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Two More Health Plans

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asthma Presidential candidate John Edwards unveiled his version of a universal healthcare proposal today. And like Hillary Clinton and Barak Obama before him, it’s utter nonsense.

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First of all, let me state that I never use this forum to talk politics except as it relates to health. It’s not that I’m apolitical; it’s just that the purpose of the Baseline of Health® Foundation is to improve the health of its readers, not to change their political opinions. With that said…

Presidential candidate John Edwards unveiled his version of a universal healthcare proposal today. And like Hillary Clinton and Barak Obama before him, it’s utter nonsense. In summary, the plan offers to:

  • Increase the quality of healthcare.
  • Provide coverage for everyone in the country.
  • And save money in the process.

What’s not to like?

  • Well, first of all, you can’t improve the quality of health care if everyone is making themselves sicker by the day. Think about it. Which provides a better state of health: getting diabetes and taking drugs to slow down its ravages of your body or never getting diabetes at all? You would think the answer was a no-brainer. Apparently not. The bottom line is that you can’t improve the quality of healthcare until people stop using it at no cost for self-inflicted diseases.
  • In a sense, healthcare is governed by the rules of physics, or in this case the Law of the Conservation of Healthcare and Dollars, which states:
    • The total quantity of healthcare and dollars available in the universe is a fixed amount and never any more or less. If you offer healthcare to more people, you have to offer less of it to each of them – or as it’s known in England and Canada, long wait times for elective surgery.
    • Of course, if people start taking care of themselves so that they individually need fewer services, you could then redistribute the unused care to cover everyone. But as long as people keep choosing to make themselves sicker and sicker with self-inflicted diseases such as diabetes and heart disease, there isn’t enough money in all the universe to provide quality healthcare for everyone.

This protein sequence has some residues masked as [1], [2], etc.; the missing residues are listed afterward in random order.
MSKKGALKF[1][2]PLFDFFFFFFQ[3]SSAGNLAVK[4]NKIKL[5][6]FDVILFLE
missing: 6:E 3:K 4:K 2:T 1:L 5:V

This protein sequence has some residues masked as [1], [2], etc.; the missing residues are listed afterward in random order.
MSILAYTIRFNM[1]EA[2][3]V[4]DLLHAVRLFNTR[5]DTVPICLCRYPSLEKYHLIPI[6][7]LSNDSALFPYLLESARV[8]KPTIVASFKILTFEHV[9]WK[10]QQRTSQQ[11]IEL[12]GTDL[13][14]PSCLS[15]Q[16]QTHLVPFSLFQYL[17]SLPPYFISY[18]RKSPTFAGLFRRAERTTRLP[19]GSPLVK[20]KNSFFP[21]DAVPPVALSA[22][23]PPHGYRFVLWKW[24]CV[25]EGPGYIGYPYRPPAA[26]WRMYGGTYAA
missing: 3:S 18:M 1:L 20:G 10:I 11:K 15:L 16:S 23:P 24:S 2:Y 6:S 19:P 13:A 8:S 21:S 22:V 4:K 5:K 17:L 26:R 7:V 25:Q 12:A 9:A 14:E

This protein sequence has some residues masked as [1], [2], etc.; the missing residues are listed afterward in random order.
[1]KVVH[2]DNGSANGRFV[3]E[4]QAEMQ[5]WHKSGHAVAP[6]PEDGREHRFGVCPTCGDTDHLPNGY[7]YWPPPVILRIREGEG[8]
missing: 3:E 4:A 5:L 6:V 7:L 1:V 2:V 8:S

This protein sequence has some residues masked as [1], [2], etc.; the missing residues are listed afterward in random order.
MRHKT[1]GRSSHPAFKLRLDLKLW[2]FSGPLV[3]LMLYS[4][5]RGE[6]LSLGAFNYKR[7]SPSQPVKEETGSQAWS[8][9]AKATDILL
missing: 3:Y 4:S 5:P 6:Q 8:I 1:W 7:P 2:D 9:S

And how is John Edwards going to pay for his program?

  • He’s going to cut costs. Oh please! Where have we heard that one before? And when has government ever cut costs?
  • He’s also going to encourage the drug companies to produce new innovative drugs that cure all manner of terrible diseases by taking away their patents and offering them one-time cash payments instead. My goodness! That should provide more incentive than the drug companies can handle. Not!
  • And he’s going to “require” health insurance companies to spend at least 85% of their premiums on patient care. Note: Of course, John Edwards himself has worked hard in the past to make that impossible. As a trial attorney he made his fortune suing doctors for malpractice, helping to drive healthcare costs for non-patient related services (i.e., malpractice insurance) through the roof.

Hey, all complaining aside, hat’s off to the Democrats. At least they’re debating the issue, even if all of their suggestions are utter nonsense. The Republicans have completely avoided the topic – all except Ron Paul. Ron Paul’s approach to healthcare is quite different from the Democrats. He sees almost no role for government in providing healthcare. I’m not sure that’s either practical or generous. However, his position on the use of dietary supplements is spot on and should be adopted by every politician in every country in the world. Here is an excerpt:

  • The real issue is not whether supplements really work, or whether FDA drugs really are safe. The real issue is: Who decides, the individual or the state? This is the central question in almost every political issue. In free societies, individuals decide what medical treatments or health supplements are appropriate for them.

You gotta love it.

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